Asbestos fibers brought home: What is a company’s duty?

Automotive technicians replacing brake pads and workers in manufacturing plants not only worked with asbestos on the job, but often brought the fibers home on their clothing. Even small amounts of asbestos and short periods of exposure can cause mesothelioma.

Strange as it might sound, a parent who worked with or around asbestos or asbestos-containing products might never develop mesothelioma, lung cancer, or asbestosis, but a child who washed his dad’s clothes, wore his contaminated clothing, or used his contaminated tools could develop such a disease decades later. This is basically what happened in a case recently decided by the Arizona Supreme Court.

Arizona limits duty based on employer-employee relationship

Ernest Quiroz’s dad worked with products and machinery that contained asbestos. The father’s clothing, tools, and car became contaminated with asbestos fibers. Quiroz (the son) breathed these fibers and decades later developed mesothelioma. His family sued the successor company of his father’s employer.

The Arizona Supreme Court ruled 5 – 4 that the company did not have a duty to anyone besides its own employees. The majority held that this special relationship was required in addition to foreseeability of injury for a company to be liable.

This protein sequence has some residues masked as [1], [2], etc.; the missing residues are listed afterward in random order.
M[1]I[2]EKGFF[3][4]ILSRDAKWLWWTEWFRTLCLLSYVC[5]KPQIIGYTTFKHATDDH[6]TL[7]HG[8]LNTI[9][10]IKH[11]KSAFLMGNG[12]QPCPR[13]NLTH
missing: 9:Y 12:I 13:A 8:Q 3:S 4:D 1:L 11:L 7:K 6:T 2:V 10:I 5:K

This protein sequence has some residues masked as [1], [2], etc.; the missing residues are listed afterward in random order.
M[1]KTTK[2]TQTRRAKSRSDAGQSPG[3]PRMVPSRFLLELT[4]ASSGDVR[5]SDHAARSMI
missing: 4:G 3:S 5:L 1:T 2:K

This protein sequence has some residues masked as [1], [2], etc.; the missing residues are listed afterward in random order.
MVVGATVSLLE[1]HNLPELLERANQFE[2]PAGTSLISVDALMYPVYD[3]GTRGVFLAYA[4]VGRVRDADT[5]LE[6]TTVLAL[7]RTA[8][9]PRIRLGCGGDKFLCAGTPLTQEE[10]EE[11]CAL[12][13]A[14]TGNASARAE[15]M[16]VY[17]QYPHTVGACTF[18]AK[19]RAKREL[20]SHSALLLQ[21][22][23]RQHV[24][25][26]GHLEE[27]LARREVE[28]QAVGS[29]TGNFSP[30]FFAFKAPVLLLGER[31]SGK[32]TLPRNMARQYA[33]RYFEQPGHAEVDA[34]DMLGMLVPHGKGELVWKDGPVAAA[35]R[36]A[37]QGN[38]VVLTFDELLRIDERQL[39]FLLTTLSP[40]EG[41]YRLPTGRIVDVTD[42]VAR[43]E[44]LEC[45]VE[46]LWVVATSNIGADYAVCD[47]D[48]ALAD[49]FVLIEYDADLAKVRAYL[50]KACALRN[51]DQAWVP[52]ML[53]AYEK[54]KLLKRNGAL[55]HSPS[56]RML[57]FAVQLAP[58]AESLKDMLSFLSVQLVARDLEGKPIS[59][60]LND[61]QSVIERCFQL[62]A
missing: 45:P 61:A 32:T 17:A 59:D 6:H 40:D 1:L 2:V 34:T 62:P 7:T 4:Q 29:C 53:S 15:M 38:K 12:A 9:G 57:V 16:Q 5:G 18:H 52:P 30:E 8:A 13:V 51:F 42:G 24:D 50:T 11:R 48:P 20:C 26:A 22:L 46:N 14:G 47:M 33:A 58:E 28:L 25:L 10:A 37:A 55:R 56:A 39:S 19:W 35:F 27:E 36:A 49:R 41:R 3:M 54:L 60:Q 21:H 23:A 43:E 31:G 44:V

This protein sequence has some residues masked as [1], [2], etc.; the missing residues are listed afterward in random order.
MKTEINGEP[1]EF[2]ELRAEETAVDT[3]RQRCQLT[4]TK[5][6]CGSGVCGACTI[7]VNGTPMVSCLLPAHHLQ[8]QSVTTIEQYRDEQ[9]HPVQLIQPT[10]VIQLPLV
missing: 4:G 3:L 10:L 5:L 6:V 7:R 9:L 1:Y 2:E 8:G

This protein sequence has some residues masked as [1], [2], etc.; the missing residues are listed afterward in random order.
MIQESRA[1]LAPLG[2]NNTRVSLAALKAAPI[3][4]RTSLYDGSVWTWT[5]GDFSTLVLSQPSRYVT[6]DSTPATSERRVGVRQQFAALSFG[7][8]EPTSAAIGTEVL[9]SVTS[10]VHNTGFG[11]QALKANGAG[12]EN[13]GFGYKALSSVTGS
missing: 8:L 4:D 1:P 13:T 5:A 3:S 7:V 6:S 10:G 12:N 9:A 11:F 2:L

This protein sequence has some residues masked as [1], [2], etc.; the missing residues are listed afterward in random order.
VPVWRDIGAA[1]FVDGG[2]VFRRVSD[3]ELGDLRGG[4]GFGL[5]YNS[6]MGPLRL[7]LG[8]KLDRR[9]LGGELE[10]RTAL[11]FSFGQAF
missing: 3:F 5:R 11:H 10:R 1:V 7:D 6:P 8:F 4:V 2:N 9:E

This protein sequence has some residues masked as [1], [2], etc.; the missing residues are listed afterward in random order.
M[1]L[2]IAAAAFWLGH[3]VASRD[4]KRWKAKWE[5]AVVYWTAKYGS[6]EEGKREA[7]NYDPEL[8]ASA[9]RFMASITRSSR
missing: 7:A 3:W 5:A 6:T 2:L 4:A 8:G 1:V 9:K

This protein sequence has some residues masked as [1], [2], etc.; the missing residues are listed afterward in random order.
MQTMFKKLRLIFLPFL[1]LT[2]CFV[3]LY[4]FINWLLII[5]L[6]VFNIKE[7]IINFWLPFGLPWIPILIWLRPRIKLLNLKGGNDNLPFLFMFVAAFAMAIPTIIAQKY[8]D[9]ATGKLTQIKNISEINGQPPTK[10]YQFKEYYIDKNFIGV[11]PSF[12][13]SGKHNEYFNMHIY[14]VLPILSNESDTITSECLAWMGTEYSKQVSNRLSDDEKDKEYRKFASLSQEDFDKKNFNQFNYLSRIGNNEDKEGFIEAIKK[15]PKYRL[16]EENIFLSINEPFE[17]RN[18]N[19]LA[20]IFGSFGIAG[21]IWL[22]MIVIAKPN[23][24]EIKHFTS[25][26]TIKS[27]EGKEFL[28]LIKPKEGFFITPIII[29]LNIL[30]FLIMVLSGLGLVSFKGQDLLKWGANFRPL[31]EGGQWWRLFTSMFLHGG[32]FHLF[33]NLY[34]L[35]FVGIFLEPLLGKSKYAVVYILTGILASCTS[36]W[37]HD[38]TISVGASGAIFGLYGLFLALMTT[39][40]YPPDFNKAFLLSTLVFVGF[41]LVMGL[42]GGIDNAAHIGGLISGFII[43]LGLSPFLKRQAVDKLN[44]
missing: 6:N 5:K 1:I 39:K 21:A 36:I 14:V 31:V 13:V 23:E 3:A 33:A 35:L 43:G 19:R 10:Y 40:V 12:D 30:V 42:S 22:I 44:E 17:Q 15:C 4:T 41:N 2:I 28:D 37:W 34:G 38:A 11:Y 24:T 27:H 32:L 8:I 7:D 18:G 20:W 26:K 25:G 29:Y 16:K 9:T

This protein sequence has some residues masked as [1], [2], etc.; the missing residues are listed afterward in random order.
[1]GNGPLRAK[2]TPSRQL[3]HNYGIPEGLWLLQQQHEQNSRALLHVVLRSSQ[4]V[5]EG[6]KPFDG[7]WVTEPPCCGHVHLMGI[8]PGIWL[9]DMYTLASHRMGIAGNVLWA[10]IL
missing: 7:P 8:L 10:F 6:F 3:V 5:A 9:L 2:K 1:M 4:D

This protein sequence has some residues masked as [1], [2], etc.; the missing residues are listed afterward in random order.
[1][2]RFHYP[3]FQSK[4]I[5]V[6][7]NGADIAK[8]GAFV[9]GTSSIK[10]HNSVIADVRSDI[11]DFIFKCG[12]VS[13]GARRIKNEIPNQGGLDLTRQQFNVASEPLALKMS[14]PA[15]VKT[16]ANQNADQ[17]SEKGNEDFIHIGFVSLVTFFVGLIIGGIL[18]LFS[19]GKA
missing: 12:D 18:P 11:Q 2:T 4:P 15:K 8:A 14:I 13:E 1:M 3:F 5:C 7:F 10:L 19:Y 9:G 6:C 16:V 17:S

The dissent argued that companies owe “a general duty of care” to those injured by “risk-creating conduct” even when it happens off premises.

State-by-state rulings – The Tennessee courts’ approach

Tennessee has reached the opposite conclusion. In a 2008 case, Satterfield v. Breeding Insulation Co., the state Supreme Court held an employer has a duty of reasonable care when its conduct poses an unreasonable and foreseeable risk. The Court stated that Tennessee tort law does not require a relationship analysis.

In the Satterfield case, a 25-year-old woman died of mesothelioma after being exposed to her father’s work clothing. He had worked at an Alcoa aluminum plant. The Court found Alcoa was aware asbestos dust remained on employees’ clothing and that asbestos exposure posed a foreseeable health risk to family members.

How to avoid bringing asbestos fibers home

There are still jobs that require contact with asbestos, such as plastics manufacturing, construction trades and some automotive repair positions. By taking precautions discussed in our past post, you can avoid bringing home asbestos dust.

Educational campaigns have brought greater awareness to the danger of occupational asbestos exposure and prompted safety changes in many industries. Secondary/take home exposure has not, however, received the same attention. If you or a loved one receives a mesothelioma or other asbestos-related diagnosis, but you never worked with asbestos, consider whether possible second-hand exposure is to blame.

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